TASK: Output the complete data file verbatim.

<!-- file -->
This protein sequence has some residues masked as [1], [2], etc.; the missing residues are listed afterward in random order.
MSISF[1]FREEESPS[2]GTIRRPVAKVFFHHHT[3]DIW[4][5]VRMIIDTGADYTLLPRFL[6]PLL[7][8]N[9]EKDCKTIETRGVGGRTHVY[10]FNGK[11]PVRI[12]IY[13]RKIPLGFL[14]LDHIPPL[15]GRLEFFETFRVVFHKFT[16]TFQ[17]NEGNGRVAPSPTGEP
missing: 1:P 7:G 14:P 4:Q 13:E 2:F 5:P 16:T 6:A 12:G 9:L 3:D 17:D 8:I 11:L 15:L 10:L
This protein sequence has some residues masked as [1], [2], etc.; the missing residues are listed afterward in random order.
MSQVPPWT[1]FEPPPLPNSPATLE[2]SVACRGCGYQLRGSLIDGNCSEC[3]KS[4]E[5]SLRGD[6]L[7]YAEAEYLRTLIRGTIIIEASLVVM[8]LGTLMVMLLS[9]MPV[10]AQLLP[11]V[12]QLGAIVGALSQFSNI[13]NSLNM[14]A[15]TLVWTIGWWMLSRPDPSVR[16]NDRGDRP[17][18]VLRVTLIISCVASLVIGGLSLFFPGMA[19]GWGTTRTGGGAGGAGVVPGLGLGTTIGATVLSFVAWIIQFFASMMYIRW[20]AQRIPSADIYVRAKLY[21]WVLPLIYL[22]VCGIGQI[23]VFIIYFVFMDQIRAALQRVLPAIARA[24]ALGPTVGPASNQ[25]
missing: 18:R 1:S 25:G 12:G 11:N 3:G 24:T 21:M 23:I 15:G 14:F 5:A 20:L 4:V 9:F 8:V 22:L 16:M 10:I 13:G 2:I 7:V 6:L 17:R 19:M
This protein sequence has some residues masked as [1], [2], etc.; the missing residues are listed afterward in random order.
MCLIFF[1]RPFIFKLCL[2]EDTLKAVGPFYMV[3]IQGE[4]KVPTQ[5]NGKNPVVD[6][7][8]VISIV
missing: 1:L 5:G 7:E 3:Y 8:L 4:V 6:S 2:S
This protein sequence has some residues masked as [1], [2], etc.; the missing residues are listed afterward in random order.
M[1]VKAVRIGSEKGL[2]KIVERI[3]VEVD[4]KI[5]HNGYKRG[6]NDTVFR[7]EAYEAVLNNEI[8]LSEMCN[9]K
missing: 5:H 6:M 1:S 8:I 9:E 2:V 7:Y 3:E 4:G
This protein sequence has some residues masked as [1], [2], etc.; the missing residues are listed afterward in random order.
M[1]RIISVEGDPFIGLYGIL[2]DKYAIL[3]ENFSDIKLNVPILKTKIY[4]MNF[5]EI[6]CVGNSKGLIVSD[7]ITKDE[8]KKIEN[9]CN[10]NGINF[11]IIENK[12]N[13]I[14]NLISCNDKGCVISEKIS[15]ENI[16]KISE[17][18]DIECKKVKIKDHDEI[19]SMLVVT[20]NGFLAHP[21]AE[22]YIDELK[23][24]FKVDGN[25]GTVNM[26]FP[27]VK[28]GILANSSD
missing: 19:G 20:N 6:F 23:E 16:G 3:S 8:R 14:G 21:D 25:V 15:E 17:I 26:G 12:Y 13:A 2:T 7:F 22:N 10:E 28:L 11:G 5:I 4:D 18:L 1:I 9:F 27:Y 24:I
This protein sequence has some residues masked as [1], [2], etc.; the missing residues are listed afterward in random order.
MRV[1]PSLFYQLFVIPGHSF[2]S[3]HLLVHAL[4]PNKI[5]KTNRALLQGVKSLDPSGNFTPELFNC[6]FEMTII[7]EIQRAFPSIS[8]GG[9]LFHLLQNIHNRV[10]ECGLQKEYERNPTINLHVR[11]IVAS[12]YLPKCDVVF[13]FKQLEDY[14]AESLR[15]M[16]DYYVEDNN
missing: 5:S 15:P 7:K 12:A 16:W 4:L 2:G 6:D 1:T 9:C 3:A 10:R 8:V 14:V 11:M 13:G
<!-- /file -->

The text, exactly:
This protein sequence has some residues masked as [1], [2], etc.; the missing residues are listed afterward in random order.
MSISF[1]FREEESPS[2]GTIRRPVAKVFFHHHT[3]DIW[4][5]VRMIIDTGADYTLLPRFL[6]PLL[7][8]N[9]EKDCKTIETRGVGGRTHVY[10]FNGK[11]PVRI[12]IY[13]RKIPLGFL[14]LDHIPPL[15]GRLEFFETFRVVFHKFT[16]TFQ[17]NEGNGRVAPSPTGEP
missing: 1:P 7:G 14:P 4:Q 13:E 2:F 5:P 16:T 6:A 12:G 9:L 3:D 17:D 8:I 11:L 15:L 10:L
This protein sequence has some residues masked as [1], [2], etc.; the missing residues are listed afterward in random order.
MSQVPPWT[1]FEPPPLPNSPATLE[2]SVACRGCGYQLRGSLIDGNCSEC[3]KS[4]E[5]SLRGD[6]L[7]YAEAEYLRTLIRGTIIIEASLVVM[8]LGTLMVMLLS[9]MPV[10]AQLLP[11]V[12]QLGAIVGALSQFSNI[13]NSLNM[14]A[15]TLVWTIGWWMLSRPDPSVR[16]NDRGDRP[17][18]VLRVTLIISCVASLVIGGLSLFFPGMA[19]GWGTTRTGGGAGGAGVVPGLGLGTTIGATVLSFVAWIIQFFASMMYIRW[20]AQRIPSADIYVRAKLY[21]WVLPLIYL[22]VCGIGQI[23]VFIIYFVFMDQIRAALQRVLPAIARA[24]ALGPTVGPASNQ[25]
missing: 18:R 1:S 25:G 12:G 11:N 3:G 24:T 21:M 23:I 15:G 14:F 5:A 20:L 4:V 9:F 8:V 22:L 16:M 10:I 13:G 2:I 7:V 6:L 17:R 19:M
This protein sequence has some residues masked as [1], [2], etc.; the missing residues are listed afterward in random order.
MCLIFF[1]RPFIFKLCL[2]EDTLKAVGPFYMV[3]IQGE[4]KVPTQ[5]NGKNPVVD[6][7][8]VISIV
missing: 1:L 5:G 7:E 3:Y 8:L 4:V 6:S 2:S
This protein sequence has some residues masked as [1], [2], etc.; the missing residues are listed afterward in random order.
M[1]VKAVRIGSEKGL[2]KIVERI[3]VEVD[4]KI[5]HNGYKRG[6]NDTVFR[7]EAYEAVLNNEI[8]LSEMCN[9]K
missing: 5:H 6:M 1:S 8:I 9:E 2:V 7:Y 3:E 4:G
This protein sequence has some residues masked as [1], [2], etc.; the missing residues are listed afterward in random order.
M[1]RIISVEGDPFIGLYGIL[2]DKYAIL[3]ENFSDIKLNVPILKTKIY[4]MNF[5]EI[6]CVGNSKGLIVSD[7]ITKDE[8]KKIEN[9]CN[10]NGINF[11]IIENK[12]N[13]I[14]NLISCNDKGCVISEKIS[15]ENI[16]KISE[17][18]DIECKKVKIKDHDEI[19]SMLVVT[20]NGFLAHP[21]AE[22]YIDELK[23][24]FKVDGN[25]GTVNM[26]FP[27]VK[28]GILANSSD
missing: 19:G 20:N 6:F 23:E 16:G 3:S 8:R 14:G 21:D 25:V 15:E 17:I 26:G 12:Y 13:A 2:T 7:F 22:N 10:E 28:L 11:G 5:I 4:D 18:L 1:I 9:F 27:Y 24:I
This protein sequence has some residues masked as [1], [2], etc.; the missing residues are listed afterward in random order.
MRV[1]PSLFYQLFVIPGHSF[2]S[3]HLLVHAL[4]PNKI[5]KTNRALLQGVKSLDPSGNFTPELFNC[6]FEMTII[7]EIQRAFPSIS[8]GG[9]LFHLLQNIHNRV[10]ECGLQKEYERNPTINLHVR[11]IVAS[12]YLPKCDVVF[13]FKQLEDY[14]AESLR[15]M[16]DYYVEDNN
missing: 5:S 15:P 7:K 12:A 16:W 4:L 2:G 6:D 1:T 9:C 3:A 10:R 8:V 14:V 11:M 13:G